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Hezbollah armed drone? Militants' new weapon

By Peter Bergen and Emily Schneider
updated 3:58 PM EDT, Mon September 22, 2014
An AeroVironment Puma drone undergoes pre-flight tests in Prudhoe Bay, Alaska, on Saturday, June 7. The drone will be used to survey roads, pipelines and other equipment at the largest oil field in the United States. The Federal Aviation Administration has authorized BP to conduct the <a href='http://www.cnn.com/2014/06/10/us/faa-commercial-drone-approval/index.html'>first-ever commercial drone flights</a> over land, the latest effort by the FAA to show that it is loosening restrictions on unmanned aerial vehicles. An AeroVironment Puma drone undergoes pre-flight tests in Prudhoe Bay, Alaska, on Saturday, June 7. The drone will be used to survey roads, pipelines and other equipment at the largest oil field in the United States. The Federal Aviation Administration has authorized BP to conduct the first-ever commercial drone flights over land, the latest effort by the FAA to show that it is loosening restrictions on unmanned aerial vehicles.
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STORY HIGHLIGHTS
  • Iranian news agency reports Hezbollah used an armed drone
  • Bergen: If confirmed, it represents a milestone that raises serious concerns
  • Militant groups are gaining access to tools that once were only available to states, he says

Editor's note: Peter Bergen is CNN's national security analyst, a director at the New America Foundation and the author of "Manhunt: The Ten-Year Search for bin Laden -- From 9/11 to Abbottabad." Emily Schneider is a research associate at the New America Foundation.

(CNN) -- Over this past weekend, Hezbollah, the militant Shiite group that is headquartered in Lebanon, reportedly used drones to bomb a building used by the al Qaeda affiliated Nusra Front, along Lebanon's border with Syria.

The armed drones, combined with fire from Hezbollah ground troops, killed 23 Nusra Front militants and wounded some 10 others, according to a report by an Iranian news agency.

Iran is the key sponsor for Hezbollah and has plausibly claimed for the past several years to have succeeded in manufacturing armed drones.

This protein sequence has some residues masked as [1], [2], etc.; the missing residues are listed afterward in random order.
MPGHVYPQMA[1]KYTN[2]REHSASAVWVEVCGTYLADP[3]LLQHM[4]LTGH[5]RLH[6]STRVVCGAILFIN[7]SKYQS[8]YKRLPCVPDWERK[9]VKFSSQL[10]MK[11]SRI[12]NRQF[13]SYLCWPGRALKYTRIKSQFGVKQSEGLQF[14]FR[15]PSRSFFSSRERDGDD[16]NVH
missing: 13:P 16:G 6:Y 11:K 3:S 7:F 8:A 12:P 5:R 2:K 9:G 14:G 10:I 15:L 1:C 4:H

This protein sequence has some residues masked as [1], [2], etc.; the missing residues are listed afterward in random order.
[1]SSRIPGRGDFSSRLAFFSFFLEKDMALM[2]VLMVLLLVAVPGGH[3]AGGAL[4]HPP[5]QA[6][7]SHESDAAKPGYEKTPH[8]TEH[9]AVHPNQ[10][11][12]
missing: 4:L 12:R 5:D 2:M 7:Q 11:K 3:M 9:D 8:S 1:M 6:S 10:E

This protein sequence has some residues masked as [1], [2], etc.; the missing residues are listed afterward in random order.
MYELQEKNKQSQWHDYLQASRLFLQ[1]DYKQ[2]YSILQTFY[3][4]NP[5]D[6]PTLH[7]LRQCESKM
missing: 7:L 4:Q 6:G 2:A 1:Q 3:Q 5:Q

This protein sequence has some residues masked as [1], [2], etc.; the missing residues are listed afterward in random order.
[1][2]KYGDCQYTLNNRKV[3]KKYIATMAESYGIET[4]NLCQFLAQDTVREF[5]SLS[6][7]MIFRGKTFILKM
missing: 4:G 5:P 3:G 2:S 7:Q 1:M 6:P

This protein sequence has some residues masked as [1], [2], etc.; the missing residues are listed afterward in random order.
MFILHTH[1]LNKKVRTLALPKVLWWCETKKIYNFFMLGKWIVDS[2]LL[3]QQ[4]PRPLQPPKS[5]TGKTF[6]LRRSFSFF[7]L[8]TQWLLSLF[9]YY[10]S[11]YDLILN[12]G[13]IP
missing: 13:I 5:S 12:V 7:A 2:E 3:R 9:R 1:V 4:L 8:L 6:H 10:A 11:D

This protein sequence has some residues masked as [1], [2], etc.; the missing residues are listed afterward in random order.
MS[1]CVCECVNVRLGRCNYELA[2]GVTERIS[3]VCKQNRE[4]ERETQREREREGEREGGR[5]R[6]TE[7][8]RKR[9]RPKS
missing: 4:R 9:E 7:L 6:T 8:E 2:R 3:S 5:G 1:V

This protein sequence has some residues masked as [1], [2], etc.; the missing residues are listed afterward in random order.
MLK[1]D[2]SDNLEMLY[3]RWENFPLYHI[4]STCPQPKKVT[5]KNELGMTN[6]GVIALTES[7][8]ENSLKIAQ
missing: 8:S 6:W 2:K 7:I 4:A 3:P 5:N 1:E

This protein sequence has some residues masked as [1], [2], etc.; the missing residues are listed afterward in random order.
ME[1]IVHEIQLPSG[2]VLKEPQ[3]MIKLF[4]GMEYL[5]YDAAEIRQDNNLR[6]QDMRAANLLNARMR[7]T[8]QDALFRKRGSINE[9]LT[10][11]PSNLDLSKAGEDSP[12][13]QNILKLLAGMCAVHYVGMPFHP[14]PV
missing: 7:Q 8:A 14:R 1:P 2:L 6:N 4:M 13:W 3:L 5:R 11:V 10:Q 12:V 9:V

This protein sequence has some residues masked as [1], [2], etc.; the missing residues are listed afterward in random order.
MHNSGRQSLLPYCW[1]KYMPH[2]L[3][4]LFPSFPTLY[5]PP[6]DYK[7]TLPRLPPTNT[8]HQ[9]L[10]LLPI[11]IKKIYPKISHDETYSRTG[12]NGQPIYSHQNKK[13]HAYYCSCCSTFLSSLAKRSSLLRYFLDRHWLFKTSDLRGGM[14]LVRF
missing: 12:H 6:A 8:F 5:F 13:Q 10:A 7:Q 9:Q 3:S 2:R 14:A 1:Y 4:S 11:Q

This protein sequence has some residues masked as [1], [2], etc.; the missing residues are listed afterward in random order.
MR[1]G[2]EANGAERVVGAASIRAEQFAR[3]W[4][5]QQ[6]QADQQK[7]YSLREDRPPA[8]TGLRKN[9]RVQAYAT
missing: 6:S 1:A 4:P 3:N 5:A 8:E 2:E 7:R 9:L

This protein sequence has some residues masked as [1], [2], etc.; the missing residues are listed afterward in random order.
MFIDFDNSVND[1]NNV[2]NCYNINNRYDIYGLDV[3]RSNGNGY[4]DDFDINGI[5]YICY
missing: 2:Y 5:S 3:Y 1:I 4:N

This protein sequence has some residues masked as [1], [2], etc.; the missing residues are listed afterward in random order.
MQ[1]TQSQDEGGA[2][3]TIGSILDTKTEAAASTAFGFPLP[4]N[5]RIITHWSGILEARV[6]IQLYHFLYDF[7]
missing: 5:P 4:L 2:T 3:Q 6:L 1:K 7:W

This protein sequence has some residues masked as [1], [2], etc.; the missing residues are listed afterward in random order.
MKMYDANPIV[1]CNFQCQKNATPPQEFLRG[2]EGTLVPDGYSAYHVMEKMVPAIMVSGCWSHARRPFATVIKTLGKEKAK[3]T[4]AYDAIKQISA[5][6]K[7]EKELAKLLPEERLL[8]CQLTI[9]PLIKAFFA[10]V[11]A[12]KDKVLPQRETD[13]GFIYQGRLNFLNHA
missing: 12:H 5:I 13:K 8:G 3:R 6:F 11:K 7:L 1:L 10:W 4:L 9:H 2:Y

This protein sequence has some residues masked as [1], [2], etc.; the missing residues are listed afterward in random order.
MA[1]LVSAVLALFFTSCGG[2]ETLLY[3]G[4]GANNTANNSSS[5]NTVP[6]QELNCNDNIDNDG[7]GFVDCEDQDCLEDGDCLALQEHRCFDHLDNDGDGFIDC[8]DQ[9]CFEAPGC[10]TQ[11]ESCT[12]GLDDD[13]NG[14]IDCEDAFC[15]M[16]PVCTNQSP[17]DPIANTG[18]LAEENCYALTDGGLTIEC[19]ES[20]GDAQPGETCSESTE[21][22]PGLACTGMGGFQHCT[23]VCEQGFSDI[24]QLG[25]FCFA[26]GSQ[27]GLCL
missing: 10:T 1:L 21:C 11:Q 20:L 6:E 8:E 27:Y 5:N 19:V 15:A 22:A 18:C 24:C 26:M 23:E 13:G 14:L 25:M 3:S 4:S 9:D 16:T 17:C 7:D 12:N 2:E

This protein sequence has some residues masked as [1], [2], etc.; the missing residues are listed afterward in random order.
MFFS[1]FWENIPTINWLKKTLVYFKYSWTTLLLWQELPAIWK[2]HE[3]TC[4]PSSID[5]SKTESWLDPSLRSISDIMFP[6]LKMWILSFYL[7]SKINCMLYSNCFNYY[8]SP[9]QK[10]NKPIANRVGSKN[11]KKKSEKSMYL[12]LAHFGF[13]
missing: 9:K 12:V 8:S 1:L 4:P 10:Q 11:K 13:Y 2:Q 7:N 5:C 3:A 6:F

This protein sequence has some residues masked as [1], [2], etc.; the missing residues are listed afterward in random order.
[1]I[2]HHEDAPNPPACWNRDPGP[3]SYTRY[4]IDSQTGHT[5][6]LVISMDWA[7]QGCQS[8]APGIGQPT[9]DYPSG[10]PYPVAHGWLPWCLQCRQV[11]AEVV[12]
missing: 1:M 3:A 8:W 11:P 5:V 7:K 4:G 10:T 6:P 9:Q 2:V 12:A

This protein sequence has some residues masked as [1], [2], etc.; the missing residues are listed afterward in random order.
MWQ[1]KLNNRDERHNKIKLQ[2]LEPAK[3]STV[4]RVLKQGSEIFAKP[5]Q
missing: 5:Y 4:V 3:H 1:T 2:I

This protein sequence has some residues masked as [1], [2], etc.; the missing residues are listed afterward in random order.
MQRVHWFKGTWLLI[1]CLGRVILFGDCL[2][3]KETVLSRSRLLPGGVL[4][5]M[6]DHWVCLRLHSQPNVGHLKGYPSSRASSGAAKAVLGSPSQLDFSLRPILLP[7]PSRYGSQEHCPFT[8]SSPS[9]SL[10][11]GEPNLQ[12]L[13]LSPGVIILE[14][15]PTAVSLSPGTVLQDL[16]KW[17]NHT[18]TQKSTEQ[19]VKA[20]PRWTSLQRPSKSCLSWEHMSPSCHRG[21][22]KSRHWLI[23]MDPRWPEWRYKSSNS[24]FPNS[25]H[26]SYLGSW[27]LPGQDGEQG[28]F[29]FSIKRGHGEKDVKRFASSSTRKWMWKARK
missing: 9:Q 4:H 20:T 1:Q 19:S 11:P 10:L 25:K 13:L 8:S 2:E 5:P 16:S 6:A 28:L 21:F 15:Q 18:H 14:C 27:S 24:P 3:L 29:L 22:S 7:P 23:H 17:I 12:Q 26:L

Peter Bergen
Peter Bergen
Emily Schneider
Emily Schneider

Hezbollah's use of drones marks a milestone for terrorist groups worldwide: It would be the first time a group other than a nation state used armed drones successfully to carry out an attack, marking an important step towards closing the gap between the technological capabilities of countries such as the United States and militant groups such as Hezbollah.

After all, it was only in the months immediately after 9/11 that the United States mastered the technology of arming drones and began to use them in combat.

Now, 13 years later a militant organization appears to have reached the same milestone.

Previously, drones were known to have been used by militant groups only for surveillance purposes. Last month, ISIS uploaded a video to YouTube that showed aerial views of Syrian Army Military Base 93 in Raqqa province in northern Syria that had purportedly been shot by a drone.

Libyan opposition fighters targeting Libyan dictator Moammar Gadhafi used sophisticated drones for surveillance in the summer of 2011.

Hezbollah had used drones for surveillance before, but the drones were used on Lebanon's border with Israel. In April, the Israeli military said it had shot down a drone off the coast of Haifa and that Hezbollah operated it. Although Hezbollah denied responsibility for that drone, it did claim that it had operated another drone that flew 35 miles into Israel in October.

If Hezbollah does indeed have armed drones, it joins an elite group of nations: Only the United States, United Kingdom, and Israel and are known to have deployed armed drones in combat.

According to a count by New America, some 80 countries have some kind of drone capability -- but few of them have succeeded in arming their drones.

Russia, China, and Iran possess armed drones but have yet to use them in combat.

Hezbollah's use of drones to target another militant group shows how warfare is changing: The monopoly of states on the use of military force is eroding, and new technology is leveling the playing field between states and militant groups.

So what can the United States and other nations do to protect themselves from this dawning threat? It's a subject, of course, of great interest in Israel where accounts of Hezbollah's drone strike on the Nusra target over the weekend were all over Israeli media during the past 24 hours.

Most armed drones are relatively easy to shoot down if you have a sophisticated air defenses or a fleet of jet fighter aircraft. Western countries generally have these, but one can imagine a dystopian future where terrorist groups are able to deploy armed drones against less well defended targets.

Indeed, that future may have already arrived.

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